Bones found at Vatican embassy in Rome could be those of 15-year-old girl who disappeared in 1983

The human bones were discovered during the ongoing renovation work at the Vatican embassy in Rome and authorities are now working to find out the age and gender of the remains


                            Bones found at Vatican embassy in Rome could be those of 15-year-old girl who disappeared in 1983

The discovery of human bones at the Vatican embassy to Italy which has been undergoing some renovation work has spraked new interest into the mysterious disappearance of a Vatican employee's 15-year-old daughter in 1983. The newest develpment in the case that has had investigators scratching their heads for more than three decades has brought up an old wound for the Holy See. The Vatican said on October 30 that Rome's chief prosecutor has been brought in.

NBC News also reported that forensic investigators are currently working to find out the age and gender of the bones that were discovered. They are also actively looking to find out the date of death. 

A demonstrator holds a poster of Emanuela Orlandi reading 'Missing' during Pope Benedict XVI's Regina Coeli noon prayer in St. Peter's square, at the Vatican on May 27, 2012 (Source: FILIPPO MONTEFORTE/AFP/GettyImages)
A demonstrator holds a poster of Emanuela Orlandi reading 'Missing' during Pope Benedict XVI's Regina Coeli noon prayer in St. Peter's square, at the Vatican on May 27, 2012 (Source: FILIPPO MONTEFORTE/AFP/GettyImages)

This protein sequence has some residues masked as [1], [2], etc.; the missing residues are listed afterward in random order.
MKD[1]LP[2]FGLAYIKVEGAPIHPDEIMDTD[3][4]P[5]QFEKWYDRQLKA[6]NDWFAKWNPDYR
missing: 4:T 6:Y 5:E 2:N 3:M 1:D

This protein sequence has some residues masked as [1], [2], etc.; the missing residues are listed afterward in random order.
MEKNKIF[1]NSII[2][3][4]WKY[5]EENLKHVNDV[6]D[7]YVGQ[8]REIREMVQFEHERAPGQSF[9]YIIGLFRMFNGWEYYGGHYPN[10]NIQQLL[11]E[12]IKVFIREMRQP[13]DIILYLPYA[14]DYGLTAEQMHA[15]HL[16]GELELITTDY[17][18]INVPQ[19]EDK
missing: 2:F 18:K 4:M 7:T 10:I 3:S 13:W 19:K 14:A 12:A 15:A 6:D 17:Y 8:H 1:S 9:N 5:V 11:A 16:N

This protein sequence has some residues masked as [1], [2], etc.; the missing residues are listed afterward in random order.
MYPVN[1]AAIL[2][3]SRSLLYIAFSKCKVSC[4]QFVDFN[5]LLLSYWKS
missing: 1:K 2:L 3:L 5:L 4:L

The statement released by the Vatican did not mention Emanuela Orlandi, the girl in question, but the media in the country immediately latched on to the idea that the discovery of the bones was linked to her disappearance. The Holy See only said that the bones were discovered during renovation work close to its embassy in the high-end neighborhood of Parioli.

The teen vanished after she left her family's apartment in Vatican City to go for a music lesson in Rome. Her father worked as a lay employee of the Holy See. Ever since her disappearance, her case has been linked to various other cases such as the plot to kill St. John Paul II, the financial scandal of the Vatican bank, and even the criminal underworld in Rome.



 

The major twist in the case before this one came in 2012 when the forensic police exhumed the body of a well-known mobster from the crypt of a basilica in Rome with the hopes of discovering Orlandi's remains as well. The search did not find any link. 

In more recent times, a famous Italian investigative journalist cased a firestorm when he published a five-page document that was allegedly stolen from a locked Vatican cabinet that suggested the Holy See may be the one that orchestrated Orlandi's disappearance. The Vatican immediately issued a statement saying the document was faked but it never mentioned why it was in a Vatican cabinet.

The document was allegedly written by a cardinal and went into detail on the expenses that went into Orlandi's upkeep after she vanished.